Moms, Can We Please Talk About MLMs?


MLMsBefore I get into this, my intent is to be informative and not hurtful or offensive. As moms, we all want what’s best for our families. I’m not placing blame – I just want an open and honest conversation about MLMs and their business structure. I’ve seen way too many people get hurt. So here we go.

If you don’t know, MLM stands for multi-level marketing. And if you’ve been asked to buy something like makeup, essential oils, shampoo, leggings, nail decals, nutritional shakes, tote bags, or a non-toxic cleaning product from a rep, you’ve encountered an MLM.

MLMs started with companies like Tupperware and Mary Kay where friends gathered at each other’s homes to eat, talk, and buy products. Now, with the help of social media, these types of companies have increased exponentially and are impossible to escape.

MLMs can seem harmless enough. On social media, you can just keep scrolling if something doesn’t pertain to you. But the truth is, they hurt friendships, can destroy people financially, prey on vulnerable people, and can be even more dangerous when unqualified people start giving medical advice as it pertains to the products they are selling.

Hurting Friendships

Have you ever received a DM from a high school friend and instantly got excited? Only to realize they were just looking to sell you something? Or maybe you met a mom at the park and thought you hit it off? Only to get invited to shop at an online party? It’s happened to me, and for lack of a better word, it sucks. I’ve also had to mute countless friends on social media when their feeds go from cute pictures of their families to constant sale pitches. I wish it wasn’t the case, but MLMs have made me distance myself from friends. It’s sad. And I don’t know if they even realize it. If they do realize it, it’s probably because they noticed that I stopped liking their posts. I love and want to support them, but I can’t support the business model. Their posts just make my heart sink. Those that have researched MLMs know what’s really behind that script and big smile. 

Financial Losses

According to a report by Jon M. Taylor of the Consumer Awareness Institute posted on the Federal Trade Commission’s website, less than 1 percent of MLM participants will profit.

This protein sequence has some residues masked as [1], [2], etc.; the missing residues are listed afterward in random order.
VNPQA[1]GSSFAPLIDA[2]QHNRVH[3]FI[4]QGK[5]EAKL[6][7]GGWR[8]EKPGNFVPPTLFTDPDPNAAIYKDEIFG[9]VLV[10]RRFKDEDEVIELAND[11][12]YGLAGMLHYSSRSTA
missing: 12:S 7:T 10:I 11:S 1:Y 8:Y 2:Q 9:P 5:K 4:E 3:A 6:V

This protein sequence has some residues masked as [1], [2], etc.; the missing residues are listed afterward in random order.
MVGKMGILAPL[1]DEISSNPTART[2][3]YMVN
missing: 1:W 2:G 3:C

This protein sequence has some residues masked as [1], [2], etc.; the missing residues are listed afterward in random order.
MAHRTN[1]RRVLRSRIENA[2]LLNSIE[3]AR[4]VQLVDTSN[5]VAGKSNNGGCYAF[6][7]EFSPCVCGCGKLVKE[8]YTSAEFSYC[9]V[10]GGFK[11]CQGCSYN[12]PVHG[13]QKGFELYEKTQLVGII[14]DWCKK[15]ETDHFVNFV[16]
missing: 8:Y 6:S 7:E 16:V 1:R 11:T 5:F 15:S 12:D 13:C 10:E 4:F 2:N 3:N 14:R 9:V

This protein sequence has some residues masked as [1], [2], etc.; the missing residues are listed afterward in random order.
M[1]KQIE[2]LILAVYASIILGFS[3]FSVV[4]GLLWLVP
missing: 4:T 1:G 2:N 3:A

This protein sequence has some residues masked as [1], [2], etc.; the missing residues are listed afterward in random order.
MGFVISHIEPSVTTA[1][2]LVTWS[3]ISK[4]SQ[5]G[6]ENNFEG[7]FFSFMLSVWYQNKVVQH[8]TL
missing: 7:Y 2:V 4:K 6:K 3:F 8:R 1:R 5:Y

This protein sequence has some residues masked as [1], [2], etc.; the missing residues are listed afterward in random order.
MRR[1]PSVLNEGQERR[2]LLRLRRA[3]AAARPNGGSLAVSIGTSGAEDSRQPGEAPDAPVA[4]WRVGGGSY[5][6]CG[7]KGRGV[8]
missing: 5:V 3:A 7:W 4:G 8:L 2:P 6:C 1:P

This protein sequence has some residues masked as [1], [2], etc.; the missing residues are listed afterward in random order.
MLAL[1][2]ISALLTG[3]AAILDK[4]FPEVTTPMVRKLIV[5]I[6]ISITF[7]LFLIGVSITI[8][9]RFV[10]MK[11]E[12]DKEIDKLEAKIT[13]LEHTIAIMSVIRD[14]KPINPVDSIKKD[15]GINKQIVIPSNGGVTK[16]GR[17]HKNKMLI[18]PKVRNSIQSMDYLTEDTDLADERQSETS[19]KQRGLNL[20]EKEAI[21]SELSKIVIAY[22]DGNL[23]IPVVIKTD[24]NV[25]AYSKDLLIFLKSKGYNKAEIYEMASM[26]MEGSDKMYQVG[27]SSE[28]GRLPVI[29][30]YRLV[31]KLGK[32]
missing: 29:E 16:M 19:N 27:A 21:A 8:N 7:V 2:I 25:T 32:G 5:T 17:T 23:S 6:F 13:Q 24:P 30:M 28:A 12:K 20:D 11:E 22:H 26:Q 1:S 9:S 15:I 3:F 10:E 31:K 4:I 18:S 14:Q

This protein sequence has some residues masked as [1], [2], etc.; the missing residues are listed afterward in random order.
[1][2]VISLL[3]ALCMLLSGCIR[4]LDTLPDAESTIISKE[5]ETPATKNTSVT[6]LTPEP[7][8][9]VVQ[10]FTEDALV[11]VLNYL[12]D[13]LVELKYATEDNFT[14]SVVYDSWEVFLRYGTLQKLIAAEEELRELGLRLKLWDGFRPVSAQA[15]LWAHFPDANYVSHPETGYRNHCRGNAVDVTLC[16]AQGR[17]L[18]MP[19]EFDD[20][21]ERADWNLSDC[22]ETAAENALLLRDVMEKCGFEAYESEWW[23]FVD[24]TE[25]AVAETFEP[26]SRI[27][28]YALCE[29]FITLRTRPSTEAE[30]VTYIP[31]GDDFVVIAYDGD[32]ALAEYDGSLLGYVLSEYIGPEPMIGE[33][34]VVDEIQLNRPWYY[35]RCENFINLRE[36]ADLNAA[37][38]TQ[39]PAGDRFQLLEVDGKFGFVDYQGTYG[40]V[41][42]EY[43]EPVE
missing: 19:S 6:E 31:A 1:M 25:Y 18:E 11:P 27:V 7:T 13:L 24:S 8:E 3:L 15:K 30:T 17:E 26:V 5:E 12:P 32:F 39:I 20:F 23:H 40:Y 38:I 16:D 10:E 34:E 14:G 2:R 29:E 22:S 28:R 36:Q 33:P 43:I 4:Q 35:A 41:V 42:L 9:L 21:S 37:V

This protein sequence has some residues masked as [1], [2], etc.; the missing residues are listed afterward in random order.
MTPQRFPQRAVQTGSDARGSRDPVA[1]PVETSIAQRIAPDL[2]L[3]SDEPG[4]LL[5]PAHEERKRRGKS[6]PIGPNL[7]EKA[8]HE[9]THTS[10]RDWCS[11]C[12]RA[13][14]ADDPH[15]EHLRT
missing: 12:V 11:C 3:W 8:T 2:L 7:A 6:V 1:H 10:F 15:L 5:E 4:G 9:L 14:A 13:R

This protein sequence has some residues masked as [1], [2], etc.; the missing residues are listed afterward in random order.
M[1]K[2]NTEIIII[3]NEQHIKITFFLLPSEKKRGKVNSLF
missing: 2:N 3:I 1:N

So, let that sink in. Can you imagine if there was a business down the street where it didn’t pay 99% of its workers? I certainly wouldn’t shop there, and I can’t imagine anyone else would either. But MLMs survive on this notion that if you just work hard enough, you can be successful. It appears like you’re surrounded by successful people, but the reality is that it’s just an image. MLMs teach their consultants to look successful so that people will want to join underneath them, which is called a downline.

Additionally, even if you don’t sell a product for an MLM, you can be hurt financially. How? MLMs require greater markups because there are so many people in the upline to get a “cut”. All MLMs have comparable products; many from actual small businesses you could support instead – and often for a much more affordable price. 

Vulnerable Populations

Single moms, stay-at-home moms, underpaid professionals like teachers, college students, immigrants, and people with chronic illnesses – are just a few examples of the types of people these companies are designed to target. The companies boast a small investment and promise them the world. If you’re someone in one of these positions, and someone you trust is telling you that you can do it, it’s easy to fall for.

Anybody who really knows me would call me a feminist and an advocate for all types of people who often struggle to have a voice. I really hope that we can start to become more aware of how MLMs work so that people most vulnerable to these companies stop being targeted.

Medical Dangers

People who are not dermatologists suggesting skincare products. Essential oil reps suggesting you digest oils or use them with children. These are just a couple of examples of ways you can hurt yourself and others by buying into some of the sales pitches. If you must buy something from an MLM, please do your research. Research the dangers and look to see if they have any outstanding lawsuits. 

A few things to think about if you’re in an MLM or thinking about joining one:

  • Look up the company’s income disclosure statement. Keep in mind the amounts shown don’t even show expenses.
  • There are lots of legitimate side hustles – crafts, tutoring, freelance writing, and virtual assistant just to name a few. You are much more likely to be successful starting your own small business.
  • TikTok has recently banned MLMs and there’s a lot of talk that other platforms might soon follow. If that happens, that will be a huge game-changer for these companies.
  • Your friends love and care about you. Even if they don’t love your MLM.